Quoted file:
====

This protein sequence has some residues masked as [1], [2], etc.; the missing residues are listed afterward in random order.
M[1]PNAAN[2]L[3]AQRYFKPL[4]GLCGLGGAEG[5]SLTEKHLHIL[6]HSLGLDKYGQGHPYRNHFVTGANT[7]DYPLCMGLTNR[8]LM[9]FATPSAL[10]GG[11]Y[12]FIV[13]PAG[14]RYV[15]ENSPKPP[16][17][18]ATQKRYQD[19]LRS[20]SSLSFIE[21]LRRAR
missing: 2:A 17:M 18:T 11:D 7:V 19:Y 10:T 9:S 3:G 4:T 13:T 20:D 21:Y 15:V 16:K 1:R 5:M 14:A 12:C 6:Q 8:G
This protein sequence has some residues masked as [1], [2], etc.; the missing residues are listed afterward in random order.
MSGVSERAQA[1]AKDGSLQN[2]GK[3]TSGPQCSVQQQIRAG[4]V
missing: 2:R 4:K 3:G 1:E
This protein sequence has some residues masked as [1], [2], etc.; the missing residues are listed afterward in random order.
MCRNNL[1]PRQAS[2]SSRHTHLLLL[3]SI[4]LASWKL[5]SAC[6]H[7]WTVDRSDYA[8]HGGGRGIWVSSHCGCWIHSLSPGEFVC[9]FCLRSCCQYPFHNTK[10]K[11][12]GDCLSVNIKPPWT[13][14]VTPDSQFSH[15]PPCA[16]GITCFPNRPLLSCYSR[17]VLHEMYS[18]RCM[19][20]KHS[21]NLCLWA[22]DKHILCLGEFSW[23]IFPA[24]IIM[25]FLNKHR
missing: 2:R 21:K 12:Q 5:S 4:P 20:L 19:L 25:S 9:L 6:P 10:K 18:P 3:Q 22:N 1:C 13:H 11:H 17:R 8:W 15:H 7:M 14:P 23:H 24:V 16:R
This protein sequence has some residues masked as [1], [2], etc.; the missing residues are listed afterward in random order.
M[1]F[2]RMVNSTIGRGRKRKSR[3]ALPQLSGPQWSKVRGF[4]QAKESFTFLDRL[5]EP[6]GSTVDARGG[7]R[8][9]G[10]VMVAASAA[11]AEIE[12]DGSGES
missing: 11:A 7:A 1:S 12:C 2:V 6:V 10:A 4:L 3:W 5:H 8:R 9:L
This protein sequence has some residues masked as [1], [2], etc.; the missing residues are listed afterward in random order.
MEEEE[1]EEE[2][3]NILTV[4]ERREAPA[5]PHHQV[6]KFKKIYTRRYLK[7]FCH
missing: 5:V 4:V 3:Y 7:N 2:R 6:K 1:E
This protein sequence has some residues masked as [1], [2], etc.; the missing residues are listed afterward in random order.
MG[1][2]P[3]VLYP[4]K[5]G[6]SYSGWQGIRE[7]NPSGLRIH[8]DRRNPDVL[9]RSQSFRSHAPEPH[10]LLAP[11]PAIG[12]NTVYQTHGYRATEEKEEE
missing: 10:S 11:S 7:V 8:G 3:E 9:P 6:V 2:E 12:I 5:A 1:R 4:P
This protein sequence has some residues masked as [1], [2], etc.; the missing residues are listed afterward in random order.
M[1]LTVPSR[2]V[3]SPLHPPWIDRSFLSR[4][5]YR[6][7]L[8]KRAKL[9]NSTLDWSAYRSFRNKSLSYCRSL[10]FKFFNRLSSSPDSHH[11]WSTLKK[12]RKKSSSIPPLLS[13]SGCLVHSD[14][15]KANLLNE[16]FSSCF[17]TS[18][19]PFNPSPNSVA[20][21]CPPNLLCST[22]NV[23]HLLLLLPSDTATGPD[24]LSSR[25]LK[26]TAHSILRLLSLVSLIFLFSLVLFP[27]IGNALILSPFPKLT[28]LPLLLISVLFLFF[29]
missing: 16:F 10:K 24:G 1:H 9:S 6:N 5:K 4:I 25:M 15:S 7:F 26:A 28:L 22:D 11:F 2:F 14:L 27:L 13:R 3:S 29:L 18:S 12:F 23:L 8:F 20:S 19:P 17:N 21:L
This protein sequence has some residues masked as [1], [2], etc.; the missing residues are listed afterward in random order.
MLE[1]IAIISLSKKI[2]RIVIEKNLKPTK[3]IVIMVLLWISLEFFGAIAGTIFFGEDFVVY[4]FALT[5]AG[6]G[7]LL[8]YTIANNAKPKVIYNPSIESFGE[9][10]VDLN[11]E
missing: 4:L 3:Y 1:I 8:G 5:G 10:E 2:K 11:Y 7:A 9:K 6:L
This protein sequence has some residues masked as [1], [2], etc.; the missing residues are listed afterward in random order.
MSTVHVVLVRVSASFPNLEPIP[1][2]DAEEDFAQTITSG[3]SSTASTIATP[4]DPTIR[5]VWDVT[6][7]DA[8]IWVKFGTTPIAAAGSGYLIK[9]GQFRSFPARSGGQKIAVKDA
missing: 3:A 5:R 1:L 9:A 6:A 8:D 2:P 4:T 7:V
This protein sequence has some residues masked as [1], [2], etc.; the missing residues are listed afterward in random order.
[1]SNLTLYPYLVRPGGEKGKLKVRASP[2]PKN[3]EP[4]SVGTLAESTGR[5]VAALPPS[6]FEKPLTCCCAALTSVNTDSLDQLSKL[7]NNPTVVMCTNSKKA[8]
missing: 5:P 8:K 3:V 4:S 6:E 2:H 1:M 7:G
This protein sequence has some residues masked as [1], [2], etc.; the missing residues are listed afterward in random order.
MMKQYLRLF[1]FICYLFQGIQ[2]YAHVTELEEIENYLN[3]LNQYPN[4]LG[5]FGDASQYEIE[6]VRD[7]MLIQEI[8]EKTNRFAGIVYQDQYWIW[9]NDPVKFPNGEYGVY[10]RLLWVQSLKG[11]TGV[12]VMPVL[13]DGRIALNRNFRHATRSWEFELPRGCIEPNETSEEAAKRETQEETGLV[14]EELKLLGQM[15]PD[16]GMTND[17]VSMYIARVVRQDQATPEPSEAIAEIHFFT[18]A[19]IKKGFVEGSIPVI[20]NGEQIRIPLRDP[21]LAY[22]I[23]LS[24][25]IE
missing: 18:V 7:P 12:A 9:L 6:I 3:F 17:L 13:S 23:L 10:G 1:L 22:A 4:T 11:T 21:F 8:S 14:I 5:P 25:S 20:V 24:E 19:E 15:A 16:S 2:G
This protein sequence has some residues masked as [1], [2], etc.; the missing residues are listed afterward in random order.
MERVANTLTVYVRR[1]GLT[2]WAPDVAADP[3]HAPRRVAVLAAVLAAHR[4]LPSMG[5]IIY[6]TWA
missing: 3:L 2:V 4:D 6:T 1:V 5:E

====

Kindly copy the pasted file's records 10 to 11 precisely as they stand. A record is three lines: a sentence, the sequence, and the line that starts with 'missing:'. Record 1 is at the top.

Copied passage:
This protein sequence has some residues masked as [1], [2], etc.; the missing residues are listed afterward in random order.
[1]SNLTLYPYLVRPGGEKGKLKVRASP[2]PKN[3]EP[4]SVGTLAESTGR[5]VAALPPS[6]FEKPLTCCCAALTSVNTDSLDQLSKL[7]NNPTVVMCTNSKKA[8]
missing: 5:P 8:K 3:V 4:S 6:E 2:H 1:M 7:G
This protein sequence has some residues masked as [1], [2], etc.; the missing residues are listed afterward in random order.
MMKQYLRLF[1]FICYLFQGIQ[2]YAHVTELEEIENYLN[3]LNQYPN[4]LG[5]FGDASQYEIE[6]VRD[7]MLIQEI[8]EKTNRFAGIVYQDQYWIW[9]NDPVKFPNGEYGVY[10]RLLWVQSLKG[11]TGV[12]VMPVL[13]DGRIALNRNFRHATRSWEFELPRGCIEPNETSEEAAKRETQEETGLV[14]EELKLLGQM[15]PD[16]GMTND[17]VSMYIARVVRQDQATPEPSEAIAEIHFFT[18]A[19]IKKGFVEGSIPVI[20]NGEQIRIPLRDP[21]LAY[22]I[23]LS[24][25]IE
missing: 18:V 7:P 12:A 9:L 6:I 3:F 17:L 13:S 23:L 10:G 1:L 22:A 4:T 11:T 21:F 8:S 14:I 5:P 25:S 20:V 24:E 19:E 15:A 16:S 2:G